Qatari Islamic scholar outlaws corrupt currencies

An Islamic scholar from Qatar has declared corrupt currencies as haraam. According to Doha News, Dr. Ali Al-Qaradaghi, Secretary General of the International Union of Muslim Scholars, says that investing in cryptocurrencies or digital currencies such as bitcoin and its counterparts is forbidden under Sharia law. After an in-depth study of the subject, Dr. Al-Qaradaghi, based in Qatar, confirms that investing in these coins is considered haraam in Islam and that one of the reasons is ‘prohibition of resources’. Sources of handling could potentially jeopardize ‘usury’, which means exploitative gains in trade or business under Islamic law, whereas digital currencies, unlike credit or banknotes, are not regulated by governments.

Commenting on the subject, Dr. Abdul Azeem Abu Zaid, an associate professor of Islamic finance at Hamad bin Khalifa University and an expert in Islamic finance, told Doha News that cryptocurrencies are not yet eligible as the correct currency because they do not meet the Shariah conditions or requirements. They are not suitable for trade or investment, this is due to the high risk associated with their trade due to their high volatility, which makes the whole process a gamble.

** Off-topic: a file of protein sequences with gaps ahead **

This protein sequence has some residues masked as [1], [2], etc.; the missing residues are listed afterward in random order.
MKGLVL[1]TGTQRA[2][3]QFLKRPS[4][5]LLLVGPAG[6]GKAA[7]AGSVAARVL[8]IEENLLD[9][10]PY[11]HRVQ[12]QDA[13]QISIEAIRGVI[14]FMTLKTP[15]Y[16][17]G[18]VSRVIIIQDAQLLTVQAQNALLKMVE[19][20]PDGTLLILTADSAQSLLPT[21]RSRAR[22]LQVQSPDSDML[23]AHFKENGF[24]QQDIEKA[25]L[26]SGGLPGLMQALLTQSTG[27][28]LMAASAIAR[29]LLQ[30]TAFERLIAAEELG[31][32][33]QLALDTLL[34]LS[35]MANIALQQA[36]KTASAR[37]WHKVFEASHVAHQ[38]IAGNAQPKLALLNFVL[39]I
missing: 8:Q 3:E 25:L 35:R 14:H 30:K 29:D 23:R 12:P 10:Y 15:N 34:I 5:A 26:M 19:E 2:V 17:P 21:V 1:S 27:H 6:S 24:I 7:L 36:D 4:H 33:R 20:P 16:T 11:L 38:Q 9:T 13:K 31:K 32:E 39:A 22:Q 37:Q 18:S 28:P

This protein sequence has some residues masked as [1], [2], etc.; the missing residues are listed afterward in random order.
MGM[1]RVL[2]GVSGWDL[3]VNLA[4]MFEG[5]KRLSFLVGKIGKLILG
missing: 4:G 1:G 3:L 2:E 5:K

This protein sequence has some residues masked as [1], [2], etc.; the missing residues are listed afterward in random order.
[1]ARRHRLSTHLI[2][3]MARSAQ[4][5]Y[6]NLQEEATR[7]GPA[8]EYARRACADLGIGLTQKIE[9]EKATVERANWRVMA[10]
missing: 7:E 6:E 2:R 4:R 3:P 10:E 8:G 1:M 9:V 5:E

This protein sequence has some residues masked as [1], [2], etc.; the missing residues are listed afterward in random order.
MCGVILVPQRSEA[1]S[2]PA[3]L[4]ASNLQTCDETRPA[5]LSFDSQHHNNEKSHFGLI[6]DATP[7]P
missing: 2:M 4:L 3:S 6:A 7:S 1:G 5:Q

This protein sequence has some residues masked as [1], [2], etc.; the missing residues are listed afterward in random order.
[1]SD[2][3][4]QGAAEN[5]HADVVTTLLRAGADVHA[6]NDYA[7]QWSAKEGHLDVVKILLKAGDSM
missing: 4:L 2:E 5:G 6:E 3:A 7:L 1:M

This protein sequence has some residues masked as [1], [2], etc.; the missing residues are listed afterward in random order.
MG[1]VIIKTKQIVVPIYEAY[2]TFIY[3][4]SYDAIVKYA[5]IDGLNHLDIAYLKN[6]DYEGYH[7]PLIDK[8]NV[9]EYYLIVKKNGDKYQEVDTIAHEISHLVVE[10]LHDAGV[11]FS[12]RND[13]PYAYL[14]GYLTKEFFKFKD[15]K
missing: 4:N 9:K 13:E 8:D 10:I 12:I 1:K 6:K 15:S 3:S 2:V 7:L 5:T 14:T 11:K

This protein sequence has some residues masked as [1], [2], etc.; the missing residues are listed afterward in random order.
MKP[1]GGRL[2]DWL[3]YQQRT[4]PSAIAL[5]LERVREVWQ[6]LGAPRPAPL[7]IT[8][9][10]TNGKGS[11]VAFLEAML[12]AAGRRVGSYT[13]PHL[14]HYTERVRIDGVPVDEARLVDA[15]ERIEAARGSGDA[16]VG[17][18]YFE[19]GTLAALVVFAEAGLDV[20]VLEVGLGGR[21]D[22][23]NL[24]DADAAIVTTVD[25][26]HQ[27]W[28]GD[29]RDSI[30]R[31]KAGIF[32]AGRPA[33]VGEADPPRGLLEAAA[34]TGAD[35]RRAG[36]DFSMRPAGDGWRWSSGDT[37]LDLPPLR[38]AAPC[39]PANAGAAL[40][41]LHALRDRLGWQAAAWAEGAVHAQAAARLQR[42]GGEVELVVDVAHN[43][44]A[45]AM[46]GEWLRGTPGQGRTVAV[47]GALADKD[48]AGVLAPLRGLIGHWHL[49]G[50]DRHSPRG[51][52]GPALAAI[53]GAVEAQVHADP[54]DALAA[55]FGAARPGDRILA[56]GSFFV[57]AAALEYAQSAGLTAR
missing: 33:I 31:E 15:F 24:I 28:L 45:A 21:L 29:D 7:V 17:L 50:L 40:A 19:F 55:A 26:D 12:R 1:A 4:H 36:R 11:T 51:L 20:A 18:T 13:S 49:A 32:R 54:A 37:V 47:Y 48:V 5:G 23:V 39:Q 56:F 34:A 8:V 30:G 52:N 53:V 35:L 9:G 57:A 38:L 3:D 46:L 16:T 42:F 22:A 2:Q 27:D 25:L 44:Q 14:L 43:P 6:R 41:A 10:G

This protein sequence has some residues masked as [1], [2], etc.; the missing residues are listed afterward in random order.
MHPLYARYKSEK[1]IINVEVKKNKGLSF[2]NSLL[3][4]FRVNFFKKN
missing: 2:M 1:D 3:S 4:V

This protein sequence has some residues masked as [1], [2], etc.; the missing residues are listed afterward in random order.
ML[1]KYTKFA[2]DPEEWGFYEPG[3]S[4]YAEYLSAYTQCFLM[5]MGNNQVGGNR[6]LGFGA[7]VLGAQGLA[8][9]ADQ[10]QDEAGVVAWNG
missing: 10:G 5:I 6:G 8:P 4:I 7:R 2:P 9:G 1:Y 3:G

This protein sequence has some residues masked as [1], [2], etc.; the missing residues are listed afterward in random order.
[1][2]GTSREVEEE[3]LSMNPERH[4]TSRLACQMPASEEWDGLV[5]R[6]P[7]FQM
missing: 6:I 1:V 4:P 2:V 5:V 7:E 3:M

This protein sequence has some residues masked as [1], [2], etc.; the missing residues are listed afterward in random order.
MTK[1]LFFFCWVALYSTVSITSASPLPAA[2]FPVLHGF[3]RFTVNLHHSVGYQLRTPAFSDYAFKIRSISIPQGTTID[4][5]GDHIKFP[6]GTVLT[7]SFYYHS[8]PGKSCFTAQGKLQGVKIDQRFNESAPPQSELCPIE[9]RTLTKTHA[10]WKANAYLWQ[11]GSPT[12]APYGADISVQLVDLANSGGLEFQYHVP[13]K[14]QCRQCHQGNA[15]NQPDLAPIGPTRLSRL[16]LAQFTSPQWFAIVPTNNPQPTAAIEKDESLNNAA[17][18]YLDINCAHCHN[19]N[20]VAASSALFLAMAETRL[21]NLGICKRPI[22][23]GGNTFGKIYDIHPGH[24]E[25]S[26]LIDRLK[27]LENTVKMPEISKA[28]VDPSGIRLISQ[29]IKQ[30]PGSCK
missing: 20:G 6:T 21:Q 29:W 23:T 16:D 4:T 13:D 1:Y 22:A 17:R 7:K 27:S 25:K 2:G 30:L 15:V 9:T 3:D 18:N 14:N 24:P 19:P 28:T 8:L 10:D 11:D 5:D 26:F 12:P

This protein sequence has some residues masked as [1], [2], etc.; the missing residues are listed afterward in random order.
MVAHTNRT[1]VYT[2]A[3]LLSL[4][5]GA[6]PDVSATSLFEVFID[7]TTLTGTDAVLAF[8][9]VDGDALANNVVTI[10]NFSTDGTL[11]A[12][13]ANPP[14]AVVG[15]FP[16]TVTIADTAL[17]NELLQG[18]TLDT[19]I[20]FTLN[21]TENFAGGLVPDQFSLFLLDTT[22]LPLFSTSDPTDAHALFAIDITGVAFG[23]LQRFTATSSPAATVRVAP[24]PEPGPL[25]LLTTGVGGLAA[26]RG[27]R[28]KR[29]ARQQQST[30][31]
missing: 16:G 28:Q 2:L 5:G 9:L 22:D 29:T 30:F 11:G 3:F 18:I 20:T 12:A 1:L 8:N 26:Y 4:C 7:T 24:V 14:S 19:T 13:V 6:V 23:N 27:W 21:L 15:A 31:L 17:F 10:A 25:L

In one of his published books, “Does Shariah Recognize Corrupt Currencies as Correct Currencies?” Dr. Abu Zaid writes that one of the challenges with digital currencies is whether they can win the trust of the people. And this will not be possible unless it is controlled and managed by a trusted authority. Although there is no consensus in the Islamic financial sector on allowing digital currency, Digital and Innovation Advisor Devesh Vijay says banks, fantics and consumers have been on the wave of digital transformation for years, but Corona’s digital agenda With speed, it is no longer a choice, it is necessary for survival.

In this regard, the Governor of Qatar Central Bank (QCB) Sheikh Abdullah bin Saud Al Thani said that corrupt currencies are generally considered as a speculative asset and the possibility of using them for unnecessary transactions should not be ruled out. Perhaps, these sanctions are imposed because of the inherent risks associated with corrupt currencies as they pose significant challenges to the stability and integrity of the financial system.

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